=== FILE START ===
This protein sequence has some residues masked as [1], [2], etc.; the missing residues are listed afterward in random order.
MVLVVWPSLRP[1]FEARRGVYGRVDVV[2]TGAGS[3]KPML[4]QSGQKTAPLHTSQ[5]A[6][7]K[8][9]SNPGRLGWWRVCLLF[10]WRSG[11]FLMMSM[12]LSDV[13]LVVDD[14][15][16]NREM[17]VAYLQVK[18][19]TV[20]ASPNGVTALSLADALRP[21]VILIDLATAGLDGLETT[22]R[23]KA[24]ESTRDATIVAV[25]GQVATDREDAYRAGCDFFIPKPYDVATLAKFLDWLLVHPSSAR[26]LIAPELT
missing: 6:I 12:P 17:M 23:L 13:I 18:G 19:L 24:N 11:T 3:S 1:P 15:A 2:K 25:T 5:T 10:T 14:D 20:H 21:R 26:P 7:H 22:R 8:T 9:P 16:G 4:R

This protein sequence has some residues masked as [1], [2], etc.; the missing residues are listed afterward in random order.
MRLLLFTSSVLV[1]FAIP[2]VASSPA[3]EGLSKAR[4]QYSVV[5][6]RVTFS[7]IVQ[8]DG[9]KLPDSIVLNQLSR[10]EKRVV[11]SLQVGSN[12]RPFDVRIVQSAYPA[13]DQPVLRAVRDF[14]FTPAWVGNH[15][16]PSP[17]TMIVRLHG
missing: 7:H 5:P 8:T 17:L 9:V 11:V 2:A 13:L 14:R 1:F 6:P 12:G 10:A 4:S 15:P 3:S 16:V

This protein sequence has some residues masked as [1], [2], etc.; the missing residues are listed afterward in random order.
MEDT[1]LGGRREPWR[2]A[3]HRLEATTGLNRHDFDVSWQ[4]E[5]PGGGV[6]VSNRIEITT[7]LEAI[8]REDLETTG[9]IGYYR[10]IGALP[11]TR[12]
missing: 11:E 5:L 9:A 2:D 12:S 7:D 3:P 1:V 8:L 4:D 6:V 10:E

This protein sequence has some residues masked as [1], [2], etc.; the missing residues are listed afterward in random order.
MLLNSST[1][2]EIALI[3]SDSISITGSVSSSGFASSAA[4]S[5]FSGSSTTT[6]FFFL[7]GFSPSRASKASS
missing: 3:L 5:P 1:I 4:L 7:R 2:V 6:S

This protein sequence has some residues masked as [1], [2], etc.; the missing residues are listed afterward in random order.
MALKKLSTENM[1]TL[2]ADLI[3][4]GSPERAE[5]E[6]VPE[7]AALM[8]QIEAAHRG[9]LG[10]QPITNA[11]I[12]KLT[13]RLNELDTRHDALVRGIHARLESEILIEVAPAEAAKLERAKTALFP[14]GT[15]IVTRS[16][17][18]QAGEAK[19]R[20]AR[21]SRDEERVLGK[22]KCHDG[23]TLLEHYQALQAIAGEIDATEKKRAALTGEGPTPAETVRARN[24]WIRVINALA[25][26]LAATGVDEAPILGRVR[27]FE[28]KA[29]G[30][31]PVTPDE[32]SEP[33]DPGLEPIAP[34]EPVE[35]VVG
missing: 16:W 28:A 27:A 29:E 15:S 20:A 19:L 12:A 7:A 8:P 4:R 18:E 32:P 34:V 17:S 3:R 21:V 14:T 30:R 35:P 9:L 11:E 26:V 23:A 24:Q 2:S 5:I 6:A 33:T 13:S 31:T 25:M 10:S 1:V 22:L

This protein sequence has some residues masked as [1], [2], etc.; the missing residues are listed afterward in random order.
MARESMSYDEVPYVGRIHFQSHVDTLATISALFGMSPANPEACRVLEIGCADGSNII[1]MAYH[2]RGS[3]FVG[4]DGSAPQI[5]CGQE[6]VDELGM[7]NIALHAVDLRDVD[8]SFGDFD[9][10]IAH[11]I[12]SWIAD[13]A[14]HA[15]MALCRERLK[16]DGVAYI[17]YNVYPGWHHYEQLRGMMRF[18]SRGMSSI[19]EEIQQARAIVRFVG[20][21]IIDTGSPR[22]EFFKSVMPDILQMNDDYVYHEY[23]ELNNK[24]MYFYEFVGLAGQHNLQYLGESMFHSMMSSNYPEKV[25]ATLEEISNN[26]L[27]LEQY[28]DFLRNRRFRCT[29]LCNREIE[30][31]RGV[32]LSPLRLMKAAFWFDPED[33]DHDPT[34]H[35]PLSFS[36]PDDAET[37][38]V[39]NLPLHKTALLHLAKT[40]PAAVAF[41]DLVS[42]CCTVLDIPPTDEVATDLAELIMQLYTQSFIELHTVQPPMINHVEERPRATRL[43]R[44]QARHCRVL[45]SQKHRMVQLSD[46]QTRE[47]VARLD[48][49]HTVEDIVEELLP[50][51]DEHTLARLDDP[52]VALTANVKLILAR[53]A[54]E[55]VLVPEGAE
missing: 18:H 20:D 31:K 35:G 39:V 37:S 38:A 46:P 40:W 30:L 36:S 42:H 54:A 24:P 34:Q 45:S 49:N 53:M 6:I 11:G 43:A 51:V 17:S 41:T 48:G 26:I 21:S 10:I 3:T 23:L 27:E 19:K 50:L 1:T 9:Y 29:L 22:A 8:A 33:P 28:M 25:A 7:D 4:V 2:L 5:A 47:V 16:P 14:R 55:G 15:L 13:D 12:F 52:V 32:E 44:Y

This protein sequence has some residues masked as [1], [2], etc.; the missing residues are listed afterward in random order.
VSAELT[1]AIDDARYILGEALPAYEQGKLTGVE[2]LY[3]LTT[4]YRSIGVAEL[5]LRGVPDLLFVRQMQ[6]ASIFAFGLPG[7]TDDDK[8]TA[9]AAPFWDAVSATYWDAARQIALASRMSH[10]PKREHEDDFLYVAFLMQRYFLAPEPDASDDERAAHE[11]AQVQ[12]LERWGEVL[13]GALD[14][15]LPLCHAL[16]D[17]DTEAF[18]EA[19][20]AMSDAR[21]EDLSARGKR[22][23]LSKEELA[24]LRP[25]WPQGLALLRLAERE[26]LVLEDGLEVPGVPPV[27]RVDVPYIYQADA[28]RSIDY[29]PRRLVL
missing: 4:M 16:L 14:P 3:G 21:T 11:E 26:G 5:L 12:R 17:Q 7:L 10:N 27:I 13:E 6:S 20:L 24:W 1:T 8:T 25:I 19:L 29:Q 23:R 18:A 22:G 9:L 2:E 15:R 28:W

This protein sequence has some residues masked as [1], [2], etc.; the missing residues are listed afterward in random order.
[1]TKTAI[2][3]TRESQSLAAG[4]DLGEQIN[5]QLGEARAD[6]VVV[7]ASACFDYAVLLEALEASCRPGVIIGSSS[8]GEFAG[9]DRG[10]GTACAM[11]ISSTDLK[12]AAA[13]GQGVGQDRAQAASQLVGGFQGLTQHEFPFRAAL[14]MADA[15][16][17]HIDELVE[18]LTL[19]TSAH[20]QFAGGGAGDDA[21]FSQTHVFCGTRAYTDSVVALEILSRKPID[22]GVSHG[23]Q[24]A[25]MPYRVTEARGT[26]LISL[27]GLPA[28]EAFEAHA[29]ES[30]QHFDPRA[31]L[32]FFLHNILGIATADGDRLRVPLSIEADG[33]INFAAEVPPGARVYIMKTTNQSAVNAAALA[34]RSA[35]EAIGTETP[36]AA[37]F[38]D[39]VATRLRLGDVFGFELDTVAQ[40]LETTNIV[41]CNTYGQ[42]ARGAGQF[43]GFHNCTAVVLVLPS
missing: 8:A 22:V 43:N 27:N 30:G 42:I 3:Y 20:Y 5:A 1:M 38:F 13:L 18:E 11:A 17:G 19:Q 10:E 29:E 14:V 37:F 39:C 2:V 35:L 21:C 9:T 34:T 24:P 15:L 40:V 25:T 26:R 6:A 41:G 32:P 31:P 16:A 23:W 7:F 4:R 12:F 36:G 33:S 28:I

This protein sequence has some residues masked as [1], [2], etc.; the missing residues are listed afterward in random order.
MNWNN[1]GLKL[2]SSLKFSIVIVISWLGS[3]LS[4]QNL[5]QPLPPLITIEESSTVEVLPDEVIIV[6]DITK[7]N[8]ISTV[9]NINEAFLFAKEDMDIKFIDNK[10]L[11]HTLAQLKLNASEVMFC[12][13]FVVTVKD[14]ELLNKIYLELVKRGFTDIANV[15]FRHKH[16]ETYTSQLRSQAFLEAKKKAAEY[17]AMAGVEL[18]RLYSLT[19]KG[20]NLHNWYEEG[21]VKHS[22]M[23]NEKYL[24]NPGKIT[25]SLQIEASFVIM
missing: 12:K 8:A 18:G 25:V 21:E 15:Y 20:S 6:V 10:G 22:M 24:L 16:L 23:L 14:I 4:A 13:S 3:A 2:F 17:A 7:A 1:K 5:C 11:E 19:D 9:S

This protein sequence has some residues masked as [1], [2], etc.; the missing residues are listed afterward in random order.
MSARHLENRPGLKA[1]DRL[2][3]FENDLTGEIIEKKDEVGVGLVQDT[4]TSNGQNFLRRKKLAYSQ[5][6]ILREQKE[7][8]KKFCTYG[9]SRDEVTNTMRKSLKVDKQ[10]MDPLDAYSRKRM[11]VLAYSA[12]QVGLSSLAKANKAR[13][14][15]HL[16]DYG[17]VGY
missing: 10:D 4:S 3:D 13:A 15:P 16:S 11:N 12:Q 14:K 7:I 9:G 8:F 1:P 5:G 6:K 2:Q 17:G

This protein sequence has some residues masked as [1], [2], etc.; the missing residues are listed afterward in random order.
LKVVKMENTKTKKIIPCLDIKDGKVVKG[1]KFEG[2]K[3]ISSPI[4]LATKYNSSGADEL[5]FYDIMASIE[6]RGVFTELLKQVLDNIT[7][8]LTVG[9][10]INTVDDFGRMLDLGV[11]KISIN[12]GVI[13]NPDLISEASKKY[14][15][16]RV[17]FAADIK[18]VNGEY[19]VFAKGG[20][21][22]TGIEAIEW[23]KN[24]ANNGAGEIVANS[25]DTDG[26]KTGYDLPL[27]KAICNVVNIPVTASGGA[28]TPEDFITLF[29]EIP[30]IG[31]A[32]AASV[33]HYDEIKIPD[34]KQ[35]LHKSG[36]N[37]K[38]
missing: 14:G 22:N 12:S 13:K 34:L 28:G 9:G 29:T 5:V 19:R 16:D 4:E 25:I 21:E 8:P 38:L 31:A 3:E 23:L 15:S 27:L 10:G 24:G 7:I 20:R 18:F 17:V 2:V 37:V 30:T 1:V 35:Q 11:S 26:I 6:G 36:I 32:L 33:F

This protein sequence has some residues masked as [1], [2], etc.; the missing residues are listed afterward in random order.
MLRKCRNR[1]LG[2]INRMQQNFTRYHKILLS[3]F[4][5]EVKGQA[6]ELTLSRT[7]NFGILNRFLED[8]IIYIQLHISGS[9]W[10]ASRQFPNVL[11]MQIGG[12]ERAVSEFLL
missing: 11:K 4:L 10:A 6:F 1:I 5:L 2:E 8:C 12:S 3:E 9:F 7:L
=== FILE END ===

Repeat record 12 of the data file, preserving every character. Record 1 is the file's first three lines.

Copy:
This protein sequence has some residues masked as [1], [2], etc.; the missing residues are listed afterward in random order.
MLRKCRNR[1]LG[2]INRMQQNFTRYHKILLS[3]F[4][5]EVKGQA[6]ELTLSRT[7]NFGILNRFLED[8]IIYIQLHISGS[9]W[10]ASRQFPNVL[11]MQIGG[12]ERAVSEFLL
missing: 11:K 4:L 10:A 6:F 1:I 5:L 2:E 8:C 12:S 3:E 9:F 7:L